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When a candidate takes a 'victory lap' without a victory

When a third-place finisher pretends to have scored an amazing victory, something weird is going on.
Republican presidential candidate, Sen. Marco Rubio, R-Fla., gestures toward the audience before a television interview before a campaign event, Feb. 2, 2016, at the town hall, in Exeter, N.H. (Photo by Steven Senne/AP)
Republican presidential candidate, Sen. Marco Rubio, R-Fla., gestures toward the audience before a television interview before a campaign event, Feb. 2, 2016, at the town hall, in Exeter, N.H.
In 1992, then-Gov. Bill Clinton faced brutal headwinds ahead of the New Hampshire primary. Rocked by controversy and personal allegations, the Arkansas Democrat was written off, dismissed as a candidate who would have to drop out sooner rather than later.
And yet, on Primary Night, there was Clinton, making a memorable declaration: "New Hampshire has made Bill Clinton the Comeback Kid." What's less memorable is the fact that Clinton actually lost that primary. In fact, Sen. Paul Tsongas (D-Mass.) beat Clinton in New Hampshire by more than eight points. But because so many assumed Clinton would get crushed, his second-place showing seemed like a triumph.
It serves as a reminder that, as odd as this sounds, candidates don't necessarily have to win to seem like they won.
What we haven't seen, however, is a third-place finisher pretend to have scored an amazing victory. That is, until this week.
After losing to Ted Cruz and Donald Trump in the Iowa caucuses Monday night, Marco Rubio told supporters, "This is the moment they said would never happen!" It was, of course, the moment literally everyone said would inevitably happen -- Rubio was supposed to finish third in Iowa and he did.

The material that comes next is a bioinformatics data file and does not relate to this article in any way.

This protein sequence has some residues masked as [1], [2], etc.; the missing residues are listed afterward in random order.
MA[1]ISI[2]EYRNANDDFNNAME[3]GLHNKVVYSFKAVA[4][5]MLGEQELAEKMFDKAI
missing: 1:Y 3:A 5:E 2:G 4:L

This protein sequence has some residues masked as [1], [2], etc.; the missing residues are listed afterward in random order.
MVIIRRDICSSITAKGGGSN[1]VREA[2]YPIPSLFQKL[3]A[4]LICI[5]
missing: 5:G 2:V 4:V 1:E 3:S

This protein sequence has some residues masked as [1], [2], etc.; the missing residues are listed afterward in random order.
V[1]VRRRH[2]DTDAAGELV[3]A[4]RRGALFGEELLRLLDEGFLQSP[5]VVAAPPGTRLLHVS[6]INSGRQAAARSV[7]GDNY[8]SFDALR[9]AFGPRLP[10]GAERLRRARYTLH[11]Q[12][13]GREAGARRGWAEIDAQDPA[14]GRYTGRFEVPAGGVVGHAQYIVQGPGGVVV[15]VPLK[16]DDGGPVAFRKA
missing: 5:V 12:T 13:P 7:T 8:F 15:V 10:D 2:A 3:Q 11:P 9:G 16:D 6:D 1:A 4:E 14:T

But pesky details like election results notwithstanding, the Florida senator launched a strategy in which he'd simply act as if he'd won, and expect the political media, which often seems overly fond of Rubio, to simply play along with the charade.
Which is exactly what's happening. Paul Waldman highlighted some gems yesterday

[T]oday's headlines tell us of "Marco Rubio’s very big night in Iowa,” to “Forget Ted Cruz: Marco Rubio is the big winner of the Iowa caucuses,” that “After Iowa, keep your eye on Marco Rubio, not Trump or Cruz,” and “Why the Iowa caucus was a win for Marco Rubio, even though he lost to Ted Cruz."

No wonder Rubio took a "victory lap" yesterday without an actual victory -- which ordinarily would seem like a prerequisite to a victory lap.
Perhaps my favorite headline of all was published by the Wall Street Journal: "Rubio's Rise Amid Trump's Slump." Remember, Rubio and Trump faced off in the same contest, in the same state, at the same time. Trump won more votes. Pundits don't care.
It's true, of course, that expectations shape perceptions, but Ted Cruz was expected to lose Iowa before actually winning the whole contest -- a fact Rubio's cheerleaders have deemed unimportant.
Why in the world is this happening? Waldman tried to explain this bizarre dynamic:

Rubio is a good speaker, is pretty informed about policy, and has a heartwarming personal story about his immigrant parents. When those journalists and commentators say so, and write stories describing how Rubio's campaign is about to blossom, they're expressing their faith in the process. Regardless of their personal ideology, they'd like to believe that this whole chaotic mess eventually winds up in a somewhat rational place. If the GOP nominates Rubio, it's proof that the process works and one of our two great parties has not completely lost its mind. [...] [W]hether they're consciously aware of it or not, most people in the media would probably prefer Trump to fall eventually, after we've all been thoroughly entertained by his candidacy. Rubio as the GOP nominee might not be as much fun, but it makes sense.

I'd argue with Waldman about Rubio being "pretty informed about policy," but otherwise, his take sounds about right.
It's unnerving to see so much of the political world simply pretend on behalf of its preferred candidate, expecting the hype to become self-fulfilling, but there's a decent chance it'll work.